Personal Model of Helping
University of Phoenix
BSHS/ 312 Models of Effective Helping
Personal Model of Helping
All theories have different views on ways of helping and different goals to imply. By using the person-centered approach ones view of human nature comes from one’s helping style. One would require a style that would make the client believe he or she is safe and understood. By the client knowing his or her therapist or counselor does understand him or her then he or she will believe he or she is safe and accept the help offer by the therapist or counselor. One could possibly set his or her on goals for change ...view middle of the document...
A client is the agent for change in his or her life. Through the process of using person-centered therapy the client will learn what he or she needs to overcome what he or she is going through. When a therapist can accept the fact the client holds the answer the therapist help will be successful. The person-centered approach sees a person in a good and trustworthy way and gives him or her chance to see his or her problem or issues in a positive manner and develop his or her capabilities to the fullest.
How and why this view was form
This view is formed through the perspective of knowing that a client should always be involved in his or her therapeutic success. Many theories on the technique approach in the field psychology points to the client involvement to overcome and understand the issues. This is why client involvement is so important once a client has the understanding that resolution is in their own hands this will allow for them to open up and be active in sessions. How this happens in therapy all depends on the client and clinician relationship and the approach that is used when this relation is being built. The person centered approach gives the client a new perspective on life and allows for them to build the confidence needed to pursue these perceptions. Once the client realizes their growth potential they are able to move forward.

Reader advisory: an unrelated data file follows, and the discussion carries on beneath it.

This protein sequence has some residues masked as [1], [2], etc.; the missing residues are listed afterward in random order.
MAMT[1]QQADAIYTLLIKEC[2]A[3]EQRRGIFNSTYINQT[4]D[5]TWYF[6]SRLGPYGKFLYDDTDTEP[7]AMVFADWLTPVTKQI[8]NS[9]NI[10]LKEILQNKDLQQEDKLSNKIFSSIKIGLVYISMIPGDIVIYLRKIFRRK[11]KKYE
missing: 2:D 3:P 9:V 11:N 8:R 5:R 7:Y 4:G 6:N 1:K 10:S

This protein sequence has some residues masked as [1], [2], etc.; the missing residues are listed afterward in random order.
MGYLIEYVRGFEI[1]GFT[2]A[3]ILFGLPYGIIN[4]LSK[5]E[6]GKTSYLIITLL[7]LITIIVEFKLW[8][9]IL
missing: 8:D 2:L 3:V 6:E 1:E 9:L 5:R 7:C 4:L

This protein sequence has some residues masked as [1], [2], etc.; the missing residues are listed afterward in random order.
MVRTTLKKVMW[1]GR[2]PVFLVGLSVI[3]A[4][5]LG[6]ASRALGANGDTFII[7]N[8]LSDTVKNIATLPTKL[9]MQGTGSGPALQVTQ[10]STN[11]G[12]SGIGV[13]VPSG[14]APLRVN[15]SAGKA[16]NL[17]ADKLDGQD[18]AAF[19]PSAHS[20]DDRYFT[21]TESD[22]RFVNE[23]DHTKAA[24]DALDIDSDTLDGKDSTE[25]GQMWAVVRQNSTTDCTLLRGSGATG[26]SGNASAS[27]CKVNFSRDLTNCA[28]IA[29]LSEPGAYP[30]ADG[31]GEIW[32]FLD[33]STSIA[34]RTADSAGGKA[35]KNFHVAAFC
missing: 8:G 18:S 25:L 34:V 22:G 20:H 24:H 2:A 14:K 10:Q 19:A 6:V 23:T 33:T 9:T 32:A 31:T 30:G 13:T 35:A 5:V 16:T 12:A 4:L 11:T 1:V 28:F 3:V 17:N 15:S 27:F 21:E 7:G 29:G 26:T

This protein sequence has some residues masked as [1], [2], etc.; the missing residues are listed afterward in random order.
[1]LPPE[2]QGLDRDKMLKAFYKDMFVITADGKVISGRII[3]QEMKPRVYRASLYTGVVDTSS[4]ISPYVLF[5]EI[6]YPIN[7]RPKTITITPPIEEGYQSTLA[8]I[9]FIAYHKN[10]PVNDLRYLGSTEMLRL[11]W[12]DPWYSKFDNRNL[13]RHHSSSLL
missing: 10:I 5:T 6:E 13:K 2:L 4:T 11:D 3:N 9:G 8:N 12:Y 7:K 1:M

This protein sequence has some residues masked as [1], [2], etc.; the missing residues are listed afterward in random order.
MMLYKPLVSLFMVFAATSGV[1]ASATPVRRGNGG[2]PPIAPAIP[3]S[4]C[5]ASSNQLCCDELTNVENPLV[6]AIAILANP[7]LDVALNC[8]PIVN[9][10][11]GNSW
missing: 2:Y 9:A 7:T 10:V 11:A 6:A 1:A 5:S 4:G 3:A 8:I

Relationship between the Clinician and the Participant
The relationship between the clinician and client when using the person-centered approach should be therapeutic with the clinician acting as a mediator for the client’s process. The clinician should provide an environment that stresses personal warmth, empathy, and acceptance for the client. A clinician should focus on the client’s strengths not his or her weakness. When a client is aware that he or she can be successful it strengthens his or her self-esteem. When the client sees the therapist’s empathic understanding and unconditional efforts of helping, the behavior of the client can be seen in a positive manner (Bozarth). The main point of person-centered is that the client already has the answers to his or her problems and the job of the clinician would be to listen to the client without passing judgment, giving advice, the clinician job is to help the client established and understand his or her own feelings (Rogers)
Approach and Techniques
Person-Centered is a type of humanistic counseling. It facilitates with the way an individual identifies him or herself consciously instead of a counselor attempting to construe unconscious thoughts or ideas about the client. Several techniques are used in person-centered counseling, including paraphrasing, active listening, and genuineness. Person-centered use their on techniques along with the techniques they borrow from other therapeutic theories. For example, if one has a client who has negative thoughts about his or her self-one may use rational emotive...